First up, let me just say that Closure In Moscow played the best gig I've seen in years last week at the Garage.

Ridiculously tight, funky, hilarious, thrilling rock music performed to a sold-out, crowd of absolute devotees who could not stop cheering and applauding between every song - something that seemed to take the band by surprise: vocalist Christopher De Cinque just flabbergasted by the love and appreciation in the room, at one point saying "Guys, seriously, I know we're sick - but we're not that sick". We duly let them know that, no Christopher, you really are this sick.

So much progressive and psychedelic music is consumed by a morbid seriousness but there was none of that here tonight, it was raucous from the first delirious note of set opener 'Sweet#hart' to the closing exuberance of 'Happy Days'. The band jammed out a lot of their songs, the key moments in 'Neoprene Byzantine' had a stupidly enjoyable James Brown segue thrown into the song's mid-section before bursting back into delirium, 'Church Of The Technochrist' being treated to a deliciously funky rendition of Michael Jackson's 'Wanna Be Startin Something' in the former's spiralling bridge.

This was a sound of a band that has put in the hard yards jamming, each musician knowing each other implicitly. Some of the licks traded between guitarists Michael Barrett and Mansur Zennelli were just barefaced cheek; this was daftly enjoyable guitar music that put smiles on the faces of all in the crowd.

It was a small gig, around 300 people in attendance, but sold-out and for a band that still lacks a European record deal it was striking that those who were in attendance were so committed to this band, so elated at being able to see them play live. The gig was over too soon, despite a set that packed in most of the highlights from their two albums. I won't forget the whole room dancing to A Night At The Spleen in a long while; it's so hard to get crowds to move, but there was genuine happiness and lucid sexiness in the air.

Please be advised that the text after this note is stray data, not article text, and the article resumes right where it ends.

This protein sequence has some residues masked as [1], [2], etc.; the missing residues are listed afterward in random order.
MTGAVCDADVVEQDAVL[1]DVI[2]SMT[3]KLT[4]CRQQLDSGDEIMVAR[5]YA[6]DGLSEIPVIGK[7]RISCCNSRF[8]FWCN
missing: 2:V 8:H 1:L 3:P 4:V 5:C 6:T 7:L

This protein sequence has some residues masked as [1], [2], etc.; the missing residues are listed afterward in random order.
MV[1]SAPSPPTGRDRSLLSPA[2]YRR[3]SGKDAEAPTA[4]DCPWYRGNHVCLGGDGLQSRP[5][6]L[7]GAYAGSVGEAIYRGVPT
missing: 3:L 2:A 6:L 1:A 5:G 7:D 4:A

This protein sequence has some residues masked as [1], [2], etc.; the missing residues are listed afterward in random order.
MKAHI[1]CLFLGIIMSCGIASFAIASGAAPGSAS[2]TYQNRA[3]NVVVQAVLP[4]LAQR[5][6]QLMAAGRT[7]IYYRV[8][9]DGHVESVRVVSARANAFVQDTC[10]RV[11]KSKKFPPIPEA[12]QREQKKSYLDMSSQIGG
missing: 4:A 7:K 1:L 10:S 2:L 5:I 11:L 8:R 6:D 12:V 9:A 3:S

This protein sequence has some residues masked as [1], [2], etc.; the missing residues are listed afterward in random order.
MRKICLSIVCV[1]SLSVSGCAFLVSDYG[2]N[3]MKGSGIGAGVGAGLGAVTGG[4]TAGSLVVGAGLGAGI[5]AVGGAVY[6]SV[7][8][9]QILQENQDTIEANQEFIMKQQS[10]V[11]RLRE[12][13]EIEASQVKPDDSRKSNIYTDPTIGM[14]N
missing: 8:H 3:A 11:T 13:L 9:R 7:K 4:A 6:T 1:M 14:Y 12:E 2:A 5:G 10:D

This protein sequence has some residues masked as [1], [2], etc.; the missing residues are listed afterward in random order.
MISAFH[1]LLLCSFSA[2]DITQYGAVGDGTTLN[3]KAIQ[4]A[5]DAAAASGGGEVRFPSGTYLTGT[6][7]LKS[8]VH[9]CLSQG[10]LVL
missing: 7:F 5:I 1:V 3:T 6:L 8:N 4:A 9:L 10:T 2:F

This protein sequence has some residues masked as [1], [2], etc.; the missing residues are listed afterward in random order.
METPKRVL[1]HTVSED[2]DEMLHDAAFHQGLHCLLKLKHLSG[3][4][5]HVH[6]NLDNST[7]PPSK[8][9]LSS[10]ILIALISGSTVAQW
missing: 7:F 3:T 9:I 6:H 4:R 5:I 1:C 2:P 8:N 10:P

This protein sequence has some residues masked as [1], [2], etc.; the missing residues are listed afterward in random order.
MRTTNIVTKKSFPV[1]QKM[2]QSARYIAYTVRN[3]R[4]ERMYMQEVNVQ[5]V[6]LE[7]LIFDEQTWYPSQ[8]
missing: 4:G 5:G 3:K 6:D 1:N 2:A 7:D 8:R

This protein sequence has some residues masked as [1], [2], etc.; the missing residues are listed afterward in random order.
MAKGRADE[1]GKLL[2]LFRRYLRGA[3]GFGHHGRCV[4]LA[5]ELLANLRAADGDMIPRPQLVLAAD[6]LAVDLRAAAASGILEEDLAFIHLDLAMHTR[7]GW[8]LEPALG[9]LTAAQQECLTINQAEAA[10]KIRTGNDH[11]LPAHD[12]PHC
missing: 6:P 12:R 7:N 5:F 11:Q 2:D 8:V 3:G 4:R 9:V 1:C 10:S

I remember walking home beaming, and I don't think I've quite gotten rid of this stupid grin since the gig. Simply put, you need to see this band live.

Unfortunately, news broke the next day that they'd had the tour bus broken into whilst playing. A GoFundMe where the band have humbly asked for any donations to make up for those crushing losses has accrued over half of the requested total in just under a week.

We caught up with their guitarist Mansur Zennelli before the show.

Manny, good evening and hello. It's a real pleasure to have Closure In Moscow here, finally. How has England been treating you?

Mansur Zennelli: Fantastic, truly. It's the third time we've been here and it just gets better for us every time. The amount of people coming to our shows, the vibe. People just love music in this country and they come out and show it.

I discovered you guys about two years ago and it just shocked me that you didn't have European representation, so I'm really glad to see you here. What's been the highlight of the tour so far?